Background Prior research has shown that the technical quality of SLE care is associated with the degree of subsequent accumulated damage1. However, it is not known whether the nature of interactions between patients and providers and health systems is associated with the technical quality of care.
Objectives We evaluated the relationship between patient ratings of interactions with providers and health systems and the technical quality of care.
Methods We analyzed data from the UCSF Lupus Outcomes Study (LOS), a national sample of persons with SLE interviewed annually by telephone. The survey includes batteries from the Consumer Assessment of Health Plans (CAHPS) developed by the US Agency for Healthcare Research and Quality and the Interpersonal Processes of Care Scales (IPC)2 to rate care along 6 dimensions about providers (patient-provider communication, shared decision-making, trust) and health systems (promptness/timeliness of care, care coordination, assessment of health plans) from 0-100. Because the ratings were not normally distributed, we dichotomized the measures at the lowest versus the highest three quartiles. The survey also includes the 13 quality indicators (QIs) for SLE that can be reliably reported by patients3. The QIs were aggregated into a pass rate, defined as the number of QIs received as a proportion of those for which individuals are eligible. We used generalized estimating equations to model the relationship of the QI pass rate with being in the lowest quartile of ratings of each dimension and with being in the lowest quartile on 0, 1-3, and 4-6 of the dimensions. Models were adjusted for age, race/ethnicity, education, poverty status, presence and kind of health insurance, specialty of principal SLE physician, disease duration, disease activity (SLAQ), and damage (BILD)4.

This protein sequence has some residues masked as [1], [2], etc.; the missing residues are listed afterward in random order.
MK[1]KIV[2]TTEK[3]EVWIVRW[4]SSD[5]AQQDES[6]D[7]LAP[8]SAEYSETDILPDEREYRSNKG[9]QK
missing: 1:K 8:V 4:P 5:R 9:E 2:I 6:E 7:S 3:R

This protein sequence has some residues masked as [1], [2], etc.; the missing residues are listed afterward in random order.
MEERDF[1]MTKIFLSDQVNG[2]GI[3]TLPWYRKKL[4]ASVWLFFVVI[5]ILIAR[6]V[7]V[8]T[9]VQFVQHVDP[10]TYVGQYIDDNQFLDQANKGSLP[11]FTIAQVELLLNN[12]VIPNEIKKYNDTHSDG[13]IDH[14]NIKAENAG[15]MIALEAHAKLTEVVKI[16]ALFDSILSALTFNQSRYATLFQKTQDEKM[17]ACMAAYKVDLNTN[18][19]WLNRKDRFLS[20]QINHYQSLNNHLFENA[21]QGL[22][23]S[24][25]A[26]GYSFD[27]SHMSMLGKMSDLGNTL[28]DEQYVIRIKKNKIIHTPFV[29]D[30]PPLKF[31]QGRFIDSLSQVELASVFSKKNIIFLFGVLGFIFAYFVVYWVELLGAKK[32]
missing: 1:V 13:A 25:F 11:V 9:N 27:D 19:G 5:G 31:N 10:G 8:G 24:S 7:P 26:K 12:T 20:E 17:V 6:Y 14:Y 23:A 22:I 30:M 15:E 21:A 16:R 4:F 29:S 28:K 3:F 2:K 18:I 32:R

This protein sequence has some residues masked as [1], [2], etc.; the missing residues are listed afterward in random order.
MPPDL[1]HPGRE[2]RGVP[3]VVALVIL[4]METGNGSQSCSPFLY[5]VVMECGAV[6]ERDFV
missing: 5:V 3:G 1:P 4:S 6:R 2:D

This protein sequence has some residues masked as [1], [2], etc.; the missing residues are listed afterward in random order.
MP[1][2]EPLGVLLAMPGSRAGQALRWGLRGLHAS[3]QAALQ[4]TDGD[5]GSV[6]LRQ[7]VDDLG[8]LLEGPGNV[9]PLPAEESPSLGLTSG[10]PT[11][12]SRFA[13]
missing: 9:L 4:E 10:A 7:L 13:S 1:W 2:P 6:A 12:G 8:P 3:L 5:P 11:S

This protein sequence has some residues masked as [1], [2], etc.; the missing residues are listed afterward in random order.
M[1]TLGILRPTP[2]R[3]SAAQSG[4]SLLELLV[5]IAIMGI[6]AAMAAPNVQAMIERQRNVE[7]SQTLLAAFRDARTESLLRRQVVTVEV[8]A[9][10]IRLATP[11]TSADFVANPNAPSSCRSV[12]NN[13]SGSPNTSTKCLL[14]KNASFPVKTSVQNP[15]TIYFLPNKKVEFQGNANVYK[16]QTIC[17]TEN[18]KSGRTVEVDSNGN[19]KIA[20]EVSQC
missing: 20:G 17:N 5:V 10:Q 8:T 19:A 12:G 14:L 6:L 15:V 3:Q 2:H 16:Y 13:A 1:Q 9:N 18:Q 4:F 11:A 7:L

Results 640 LOS participants with ≥1 visit to their principal SLE provider in the prior year were eligible for analysis. Mean age was 52.8±12.6 years and mean disease duration was 20.1±8.8 years; 38% were non-whites, and 14% were in poverty. Being in the lowest quartile of ratings on any one individual dimension was not associated with a statistically significant difference in QI pass rates (Table 1). Being in the lowest quartile of ratings on 4-6 dimensions was associated with significantly lower pass rates (0.63 vs. 0.71 for those in the lowest quartile on no dimensions, p=0.02; Table 2).
Conclusions Low ratings on multiple dimensions of interactions may be a sentinel for poor technical quality of care. In the US, ratings of providers and health plans are in the public domain and this information can help persons with SLE choose providers and health plans more likely to achieve high technical quality of care.
Yazdany J TL, Katz P, Schmajuk G, Yelin E. Quality of Care Predicts Disease Outcomes among Patients with Systemic Lupus Erythematosus. Arthritis & Rheumatism 2013; 65:S1135
Stewart A, Napoles-Springer A, Perez-Stable E, et al. Interpersonal processes of care in diverse populations. Milbank Quarterly 1999; 77:305-339
Yazdany J, Trupin L, Tonner C, et al. Quality of Care in Systemic Lupus Erythematosus: Application of Quality Measures to Understand Gaps in Care. J Gen Intern Med 2012
Yazdany J, Trupin L, Gansky SA, et al. The Brief index of lupus damage (BILD): A patient-reported measure of damage in SLE. Arthritis Care & Research 2011; 63:1170-1177
Disclosure of Interest : None declared